Boris Johnson agrees to step down: latest UK news

Credit…Andrew Testa for The New York Times

Boris Johnson was forced to step down from the leadership of the country at an incredibly dangerous economic moment, leaving behind a bleak outlook and an uncertain Brexit legacy.

On Thursday afternoon Johnson described his resistance to resigning “when the economic situation is so difficult”.

This became a period often compared to the 1970s in Britain, an era of stagflation when the economy contracted, inflation skyrocketed and vital services were brought to a halt by massive strikes. The UK is not yet repeating this stagflationary era, but there is a threat.

Inflation in the country reached the annual level 9.1 percent, the highest in four decadescaused by disruptions in the supply chain due to quarantine due to the pandemic and the war in Ukraine. And price pressure continues to mount as companies begin to pass on increased costs to their customers and workers demand higher wages to cope with the rising cost of living.

Households are facing the worst decline in living standards in generations because wage growth has not kept pace with inflation, which is not expected to peak until at least the fall, when a price cap on household electricity bills is set. above. Household disposable income, adjusted for inflation, is expected to fall by more than 2 percent this year.

According to Oxford Economics, this is the worst figure since 1945.

“This is a really tough time for a lot of people,” said Andrew Goodwin, chief UK economist at Oxford Economics. For low-income households, “it will get worse because the things you spend the most on – food, gas, energy – rise in price the fastest. So their inflation rate will be even higher.”

With wages lagging far behind inflation, workers went on strike, which prepared Britain for a summer labor turmoil. Recently, train workers and criminal defense lawyers have quit their jobs, and medical workers, school teachers and postal workers are among those threatening to strike in the coming months.

Anxiety and anger reflect the pain experienced by many households. mr. Johnson and his former chancellor, Rishi Sunak, who stepped down on Tuesday, tried to ease some of that burden in May when they announced another round of living wage payments and account cuts. But hardship was already widespread among low-income households who were unable to accumulate savings during the pandemic. The use of food banks has increased during the pandemic, even before the latest spike in inflation.

mr. Johnson’s departure leaves significant uncertainty about the government’s next steps to overcome economic difficulties. This may delay the presentation of the next budget, which determines spending and tax decisions. For investors and economic analysts, the key question is what is the future of fiscal policy and whether the new chancellor, the UK’s chief finance officer, will reverse the previous chancellor’s tax hikes for many workers.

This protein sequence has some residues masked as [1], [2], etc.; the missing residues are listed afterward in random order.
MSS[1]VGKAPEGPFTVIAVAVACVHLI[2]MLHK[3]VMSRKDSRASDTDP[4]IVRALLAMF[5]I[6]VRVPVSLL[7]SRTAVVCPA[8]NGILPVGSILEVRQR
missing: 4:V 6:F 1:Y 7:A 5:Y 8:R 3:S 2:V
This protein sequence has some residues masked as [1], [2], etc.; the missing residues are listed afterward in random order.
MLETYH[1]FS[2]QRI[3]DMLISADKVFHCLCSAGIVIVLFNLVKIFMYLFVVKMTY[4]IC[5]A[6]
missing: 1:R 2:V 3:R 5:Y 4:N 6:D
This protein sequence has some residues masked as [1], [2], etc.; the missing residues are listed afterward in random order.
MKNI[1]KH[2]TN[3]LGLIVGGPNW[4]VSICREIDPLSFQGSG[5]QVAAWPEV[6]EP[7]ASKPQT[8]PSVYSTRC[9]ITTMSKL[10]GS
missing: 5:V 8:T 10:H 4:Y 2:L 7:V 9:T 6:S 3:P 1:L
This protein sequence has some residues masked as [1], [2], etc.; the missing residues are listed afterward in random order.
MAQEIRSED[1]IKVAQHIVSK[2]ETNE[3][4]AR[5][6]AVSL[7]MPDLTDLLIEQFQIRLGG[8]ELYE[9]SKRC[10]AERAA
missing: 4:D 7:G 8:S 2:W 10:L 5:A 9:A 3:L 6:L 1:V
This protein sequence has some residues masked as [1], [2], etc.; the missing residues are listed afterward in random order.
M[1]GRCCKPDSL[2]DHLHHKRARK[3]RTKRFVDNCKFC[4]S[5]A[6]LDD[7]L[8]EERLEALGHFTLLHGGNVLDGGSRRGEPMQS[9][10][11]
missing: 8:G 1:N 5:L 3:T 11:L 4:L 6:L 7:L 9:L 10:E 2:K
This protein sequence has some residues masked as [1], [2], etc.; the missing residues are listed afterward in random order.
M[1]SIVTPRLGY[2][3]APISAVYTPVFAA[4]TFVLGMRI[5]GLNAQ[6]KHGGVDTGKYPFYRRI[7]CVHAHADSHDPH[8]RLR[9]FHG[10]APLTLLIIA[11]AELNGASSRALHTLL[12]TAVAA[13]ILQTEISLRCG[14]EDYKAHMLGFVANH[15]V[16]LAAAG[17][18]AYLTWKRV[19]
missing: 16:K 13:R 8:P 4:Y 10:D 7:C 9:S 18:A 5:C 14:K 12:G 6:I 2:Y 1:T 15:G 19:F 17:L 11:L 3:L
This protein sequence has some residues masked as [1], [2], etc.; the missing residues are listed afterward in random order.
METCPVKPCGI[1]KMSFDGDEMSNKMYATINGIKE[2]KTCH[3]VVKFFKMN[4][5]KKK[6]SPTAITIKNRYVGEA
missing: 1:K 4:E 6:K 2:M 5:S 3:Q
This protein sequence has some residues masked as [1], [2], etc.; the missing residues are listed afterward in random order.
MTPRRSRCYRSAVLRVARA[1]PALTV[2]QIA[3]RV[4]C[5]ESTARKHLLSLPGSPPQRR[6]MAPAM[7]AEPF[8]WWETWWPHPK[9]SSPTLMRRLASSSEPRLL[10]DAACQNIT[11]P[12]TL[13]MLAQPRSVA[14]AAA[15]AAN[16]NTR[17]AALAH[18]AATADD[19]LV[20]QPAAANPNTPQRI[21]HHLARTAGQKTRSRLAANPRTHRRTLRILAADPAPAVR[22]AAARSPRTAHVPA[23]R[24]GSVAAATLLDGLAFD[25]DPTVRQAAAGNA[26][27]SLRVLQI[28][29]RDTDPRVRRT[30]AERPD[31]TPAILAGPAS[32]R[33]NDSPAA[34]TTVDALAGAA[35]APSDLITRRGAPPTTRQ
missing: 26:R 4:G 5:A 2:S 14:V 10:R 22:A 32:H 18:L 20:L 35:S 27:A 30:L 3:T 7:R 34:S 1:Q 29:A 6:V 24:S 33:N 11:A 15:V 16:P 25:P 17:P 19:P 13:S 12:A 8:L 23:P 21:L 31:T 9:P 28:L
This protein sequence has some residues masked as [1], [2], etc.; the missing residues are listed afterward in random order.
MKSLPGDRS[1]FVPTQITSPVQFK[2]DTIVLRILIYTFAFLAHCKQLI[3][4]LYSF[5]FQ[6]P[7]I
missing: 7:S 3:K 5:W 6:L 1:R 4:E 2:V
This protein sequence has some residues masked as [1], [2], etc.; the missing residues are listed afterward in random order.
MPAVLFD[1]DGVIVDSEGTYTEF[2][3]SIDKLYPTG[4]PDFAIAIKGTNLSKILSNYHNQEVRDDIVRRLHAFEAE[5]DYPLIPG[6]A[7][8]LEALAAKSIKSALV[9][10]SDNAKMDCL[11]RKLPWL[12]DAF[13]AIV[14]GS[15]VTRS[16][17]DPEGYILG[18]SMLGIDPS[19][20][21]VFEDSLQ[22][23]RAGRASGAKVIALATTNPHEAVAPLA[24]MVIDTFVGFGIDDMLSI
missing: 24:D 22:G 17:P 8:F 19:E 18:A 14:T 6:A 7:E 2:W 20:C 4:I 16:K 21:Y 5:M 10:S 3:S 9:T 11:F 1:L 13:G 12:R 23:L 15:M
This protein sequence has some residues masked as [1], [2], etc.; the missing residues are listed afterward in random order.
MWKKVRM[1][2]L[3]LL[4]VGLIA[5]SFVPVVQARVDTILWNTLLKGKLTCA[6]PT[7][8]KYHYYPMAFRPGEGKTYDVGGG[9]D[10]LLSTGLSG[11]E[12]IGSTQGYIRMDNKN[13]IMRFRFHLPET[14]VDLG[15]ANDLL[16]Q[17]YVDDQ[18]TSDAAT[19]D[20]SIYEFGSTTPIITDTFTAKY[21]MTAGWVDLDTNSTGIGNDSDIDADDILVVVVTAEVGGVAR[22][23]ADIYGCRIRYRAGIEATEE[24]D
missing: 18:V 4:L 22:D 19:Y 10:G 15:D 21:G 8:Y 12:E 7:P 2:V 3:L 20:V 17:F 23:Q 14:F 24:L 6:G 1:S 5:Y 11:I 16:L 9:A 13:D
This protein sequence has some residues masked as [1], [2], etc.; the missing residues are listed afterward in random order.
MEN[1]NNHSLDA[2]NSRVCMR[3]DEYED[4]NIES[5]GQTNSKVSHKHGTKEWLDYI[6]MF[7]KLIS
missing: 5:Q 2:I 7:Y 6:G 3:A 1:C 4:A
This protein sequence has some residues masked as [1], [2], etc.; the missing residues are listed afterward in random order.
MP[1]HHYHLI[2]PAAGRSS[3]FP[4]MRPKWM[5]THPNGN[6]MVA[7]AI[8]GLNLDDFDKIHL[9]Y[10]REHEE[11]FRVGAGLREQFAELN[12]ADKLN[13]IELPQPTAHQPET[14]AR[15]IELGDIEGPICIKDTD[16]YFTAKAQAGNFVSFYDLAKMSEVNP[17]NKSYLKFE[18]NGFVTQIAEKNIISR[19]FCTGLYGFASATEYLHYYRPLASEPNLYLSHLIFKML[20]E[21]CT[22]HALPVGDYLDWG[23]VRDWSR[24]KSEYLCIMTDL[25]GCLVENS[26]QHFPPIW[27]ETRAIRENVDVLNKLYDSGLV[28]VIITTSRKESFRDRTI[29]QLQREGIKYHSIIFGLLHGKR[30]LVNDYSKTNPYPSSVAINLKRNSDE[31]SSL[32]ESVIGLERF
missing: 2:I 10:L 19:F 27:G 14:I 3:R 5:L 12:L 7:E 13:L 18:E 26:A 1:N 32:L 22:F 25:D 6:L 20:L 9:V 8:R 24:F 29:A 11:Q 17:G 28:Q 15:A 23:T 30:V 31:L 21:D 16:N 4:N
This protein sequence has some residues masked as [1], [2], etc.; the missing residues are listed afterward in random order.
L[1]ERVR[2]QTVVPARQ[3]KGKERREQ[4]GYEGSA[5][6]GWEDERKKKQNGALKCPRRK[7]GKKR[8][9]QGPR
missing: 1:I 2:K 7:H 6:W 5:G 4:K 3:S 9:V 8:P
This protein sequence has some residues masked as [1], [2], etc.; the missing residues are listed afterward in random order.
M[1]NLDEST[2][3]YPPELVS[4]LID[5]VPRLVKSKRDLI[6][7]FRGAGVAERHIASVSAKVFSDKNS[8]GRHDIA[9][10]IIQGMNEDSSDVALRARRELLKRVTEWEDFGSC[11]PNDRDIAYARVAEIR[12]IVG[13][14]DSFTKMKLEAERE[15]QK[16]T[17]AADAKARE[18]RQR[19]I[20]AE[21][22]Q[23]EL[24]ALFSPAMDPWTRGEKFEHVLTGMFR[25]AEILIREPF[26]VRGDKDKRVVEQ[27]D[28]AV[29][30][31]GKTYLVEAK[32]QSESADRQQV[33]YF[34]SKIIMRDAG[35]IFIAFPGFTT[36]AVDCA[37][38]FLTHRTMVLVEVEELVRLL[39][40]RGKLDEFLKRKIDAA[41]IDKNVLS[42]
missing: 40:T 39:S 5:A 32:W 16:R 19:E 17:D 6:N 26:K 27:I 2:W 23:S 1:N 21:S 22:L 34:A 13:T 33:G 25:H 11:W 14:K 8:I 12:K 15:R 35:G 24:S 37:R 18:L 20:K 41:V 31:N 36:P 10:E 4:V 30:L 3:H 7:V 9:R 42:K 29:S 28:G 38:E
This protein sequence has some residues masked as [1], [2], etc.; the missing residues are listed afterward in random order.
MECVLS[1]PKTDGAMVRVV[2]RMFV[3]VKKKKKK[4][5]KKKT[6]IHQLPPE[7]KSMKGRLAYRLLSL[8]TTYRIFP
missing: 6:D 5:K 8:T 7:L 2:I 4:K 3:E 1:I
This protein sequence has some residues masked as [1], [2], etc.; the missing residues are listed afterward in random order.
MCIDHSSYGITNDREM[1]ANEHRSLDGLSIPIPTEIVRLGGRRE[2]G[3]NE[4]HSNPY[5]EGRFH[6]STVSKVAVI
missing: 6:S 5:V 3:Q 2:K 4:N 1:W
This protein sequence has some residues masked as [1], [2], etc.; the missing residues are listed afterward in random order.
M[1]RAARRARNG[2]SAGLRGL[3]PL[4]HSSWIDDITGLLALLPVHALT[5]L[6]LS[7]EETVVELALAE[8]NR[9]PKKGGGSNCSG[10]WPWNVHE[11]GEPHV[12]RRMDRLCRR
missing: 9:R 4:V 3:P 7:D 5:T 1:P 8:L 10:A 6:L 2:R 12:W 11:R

While many of the economic shocks that are hitting the UK right now, such as the energy price hike, are also being experienced by other countries, the outlook for the UK is particularly bleak.

“These shocks are exposing deep-seated problems that have been around for some time and are making the economy much more precarious than it might otherwise be,” said Jagjit S. Chadha, director of the National Institute of Economic and Social Research.

The research institute expects little economic growth in the UK this year and next, exacerbating the long-standing problem of unequal distribution of wealth and income. At the same time, Mr. Chadha said Brexit was a “slow blow” for the UK economy, slowing growth as trade barriers were erected, European Union citizens exited the labor market and political uncertainty discouraged business investment.

“This is not a very attractive picture that I paint,” said Mr. Wilson. Chadha. “But this is the legacy of whoever becomes the next prime minister and the cabinet that comes with him.”

Andrew Bailey, Governor Bank of England said last month that the British economy “probably weakened earlier and somewhat more than others.”

To combat inflation, the central bank has been raising interest rates since December, bringing them to their highest levels since 2009. A further boost has become more uncertain as policymakers struggle to strike a balance between containing inflation and the risk of a recession. Oxford Economics predicts that the British economy will stagnate next year.

mr. Johnson’s economic agenda was an attempt to “level” the country in a grand plan to reduce regional disparities. But for many analysts, the plan fell through due to a lack of specifics. His oft-stated ambition to build a “high-wage, high-skill, high-productivity economy” was delivered by words but not policy action, they said.

“Of course, there are some good slogans, but there are no huge achievements behind them,” Mr. Goodwin said. “There are many such politicians, they were, these were ideas, then nothing followed. There was no delivery mechanism.”

One of Mr. Johnson’s proudest achievement was “getting Brexit done.” But somehow the process is still mired in conflict Ireland, mr. Johnson’s Brexit legacy remains uncertain as the economic benefits of leaving the European Union slowly materialize.

For many industries, including farm work, construction and hospitality, the legacy of Brexit is a smaller workforce, causing business to slow down. For small businesses exporting to the European Union, Brexit brought additional costs and bureaucracywith no apparent benefit. Trade barriers have also worsened food inflation, economists say.

“We have a world where technically we have left the European Union, but we have not replaced it with trade agreements that could promote better growth than it would otherwise,” Mr. Chadha. “We didn’t really Brexit the way people said we would.”